Archive for the ‘Utah Utes football’ Category

Pete Prisco of CBS Sports ranked every NFL head coach, and former BYU Cougar Andy Reid came in at No. 3 on the list.

Speaking of Reid’s career in the NFL, Prisco wrote, “He has had three losing seasons in 18 as a head coach, one of those in his first with the Eagles in 1999. He has had 11 seasons of 10 or more victories, including the past two seasons with the Chiefs.”

After talking about Reid’s struggles in the playoffs, Prisco continued, “I know he doesn’t have a ring, but he has done some amazing things, which is why he’s in this third spot, above some guys who have won rings.”

Marcus Williams a great backup plan; Bolles to the Seahawks

Chris Burke of Sports Illustrated released his latest mock draft with a backup plan for each team if they miss out on the guy they really need in the first round.

Burke had Utah safety Marcus Williams as the backup plan for the Chargers if they don’t land Malik Hooker of Ohio State at the No. 7 overall pick.

Of Williams, Burke wrote, “A Day 2 steal waiting to happen, Williams is cut from the same free safety mold as Hooker — both players can track the ball like they have built-in radar.”

Garett Bolles also made the mock draft, but not as a backup plan, as Burke had him going to the Seattle Seahawks with the No. 26 pick, saying, “Bolles needs to play with more power, but he’s still a ready-made NFL starter. The Seahawks could run behind him all day.”

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The closer we get to the NFL draft the more thorough the mock drafts become.

Brent Sobleski of Bleacher Report released one of the most detailed 2017 NFL mock drafts to date as he went through all seven rounds, including compensatory picks, and it was loaded with seven Utah Utes and a pair of BYU Cougars.

He had Garett Bolles as the first local player going off the board to the Seattle Seahawks with the No. 26 pick in the first round. After talking about some of Bolles’ drawbacks, Sobleski looked at the positives, saying, “The left tackle is a dancing bear. He finished among the top two offensive linemen in the 40-yard dash, broad jump, three-cone drill and 20-yard shuttle at the combine. During his position workout, the first-team All-Pac-12 performer looked more fluid than any other blocker. He’ll maul opponents, too.”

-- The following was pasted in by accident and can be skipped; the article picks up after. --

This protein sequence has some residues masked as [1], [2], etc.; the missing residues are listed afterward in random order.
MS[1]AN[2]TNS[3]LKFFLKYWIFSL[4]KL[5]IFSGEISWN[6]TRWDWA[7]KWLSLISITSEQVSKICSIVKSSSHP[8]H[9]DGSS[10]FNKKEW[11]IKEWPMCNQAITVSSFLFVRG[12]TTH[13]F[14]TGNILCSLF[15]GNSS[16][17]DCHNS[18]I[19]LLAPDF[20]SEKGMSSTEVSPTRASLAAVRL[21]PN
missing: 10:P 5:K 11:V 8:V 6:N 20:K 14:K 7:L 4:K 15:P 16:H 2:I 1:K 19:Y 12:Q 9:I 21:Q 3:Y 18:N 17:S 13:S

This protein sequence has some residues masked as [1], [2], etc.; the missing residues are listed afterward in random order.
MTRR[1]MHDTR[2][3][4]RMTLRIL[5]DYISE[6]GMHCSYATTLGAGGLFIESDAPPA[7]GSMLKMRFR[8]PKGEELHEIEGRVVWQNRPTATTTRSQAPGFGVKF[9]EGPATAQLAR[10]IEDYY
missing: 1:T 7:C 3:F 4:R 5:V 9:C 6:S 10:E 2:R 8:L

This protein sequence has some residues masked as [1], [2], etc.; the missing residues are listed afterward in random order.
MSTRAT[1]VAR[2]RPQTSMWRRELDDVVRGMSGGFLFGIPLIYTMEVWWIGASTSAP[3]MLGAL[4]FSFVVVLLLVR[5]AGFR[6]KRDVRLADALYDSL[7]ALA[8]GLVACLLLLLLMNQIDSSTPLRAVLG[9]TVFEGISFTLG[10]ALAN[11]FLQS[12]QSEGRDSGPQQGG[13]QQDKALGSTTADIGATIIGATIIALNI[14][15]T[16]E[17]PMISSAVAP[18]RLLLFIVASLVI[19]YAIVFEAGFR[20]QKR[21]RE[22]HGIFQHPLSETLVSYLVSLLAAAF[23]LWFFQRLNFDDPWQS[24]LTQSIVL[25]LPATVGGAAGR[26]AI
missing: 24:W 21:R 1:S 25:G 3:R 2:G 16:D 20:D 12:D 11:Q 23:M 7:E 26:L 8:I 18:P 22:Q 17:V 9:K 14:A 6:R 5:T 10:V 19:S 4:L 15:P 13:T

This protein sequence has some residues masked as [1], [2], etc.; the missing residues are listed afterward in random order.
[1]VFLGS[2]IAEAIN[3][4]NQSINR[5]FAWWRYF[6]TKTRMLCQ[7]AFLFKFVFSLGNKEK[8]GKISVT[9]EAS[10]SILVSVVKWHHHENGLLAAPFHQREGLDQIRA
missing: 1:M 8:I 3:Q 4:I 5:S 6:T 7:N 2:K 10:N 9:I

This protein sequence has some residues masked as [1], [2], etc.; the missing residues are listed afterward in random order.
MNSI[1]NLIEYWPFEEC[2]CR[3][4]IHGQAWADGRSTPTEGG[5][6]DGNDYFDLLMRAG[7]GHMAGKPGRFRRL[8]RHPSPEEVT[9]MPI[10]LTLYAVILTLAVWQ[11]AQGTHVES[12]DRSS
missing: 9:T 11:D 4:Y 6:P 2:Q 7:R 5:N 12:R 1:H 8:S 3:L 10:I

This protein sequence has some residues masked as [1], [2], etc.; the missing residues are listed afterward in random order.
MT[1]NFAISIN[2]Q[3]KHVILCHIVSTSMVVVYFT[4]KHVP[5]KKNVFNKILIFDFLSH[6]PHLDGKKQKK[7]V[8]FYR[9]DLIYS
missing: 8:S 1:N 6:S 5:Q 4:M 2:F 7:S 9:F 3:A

Next off the board locally was Utah safety Marcus Williams who Sobleski had going to the San Francisco 49ers with the No. 66 pick followed by Utah guard Isaac Asiata to the Los Angeles Chargers at No. 71. The first Cougar came off the board nine spots later as Jamaal Williams went No. 80 to the Indianapolis Colts.

Sobleski had two more Utes getting selected in each of the next two rounds. Fourth-round picks included cornerback Brian Allen to the Baltimore Ravens at No. 122 and offensive lineman Sam Tevi at No. 132 to the New England Patriots. Fifth-round picks were Joe Williams who landed with the Ravens at No. 159 followed by center J.J. Dielman to the Denver Broncos at No. 177.

The other Cougar taken in the mock draft was Harvey Langi who went to the Pittsburgh Steelers in the sixth round with the No. 213 pick.

New Cougar shares BYU football love

New BYU Cougar football player Wayne Kirby took to Twitter on Tuesday to share a message with recruits about the love the BYU coaching staff and players have for each other.

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Marc J. Spears of The Undefeated did an in-depth piece to look at how black Utah Jazz players have embraced Salt Lake City. Spears spoke to players, both past and present, to find out about their experiences while living in Utah, including food, religious aspects, black barbershops and entertainment off the court.

“For most of the team’s black newcomers, there was some worry upon arrival,” wrote Spears. He then quoted Derrick Favors about the transition from New Jersey to Utah, saying, “To get traded to Utah, that was a big culture change. A lot of people in Atlanta heard of Utah, but they don’t know nothing about Utah. It was a big culture change and a big change for me in general …

“I was like, Utah? I didn’t know anything about Utah. What was out there or what to do out there. I didn’t know about the culture or the people. I didn’t know anything about Utah.”

After getting a handle on things from a player’s perspective, Spears turned to the cultural aspects that Utah has to offer before focusing on what players had to say about their experience overall.

Continue reading at DeseretNews.com.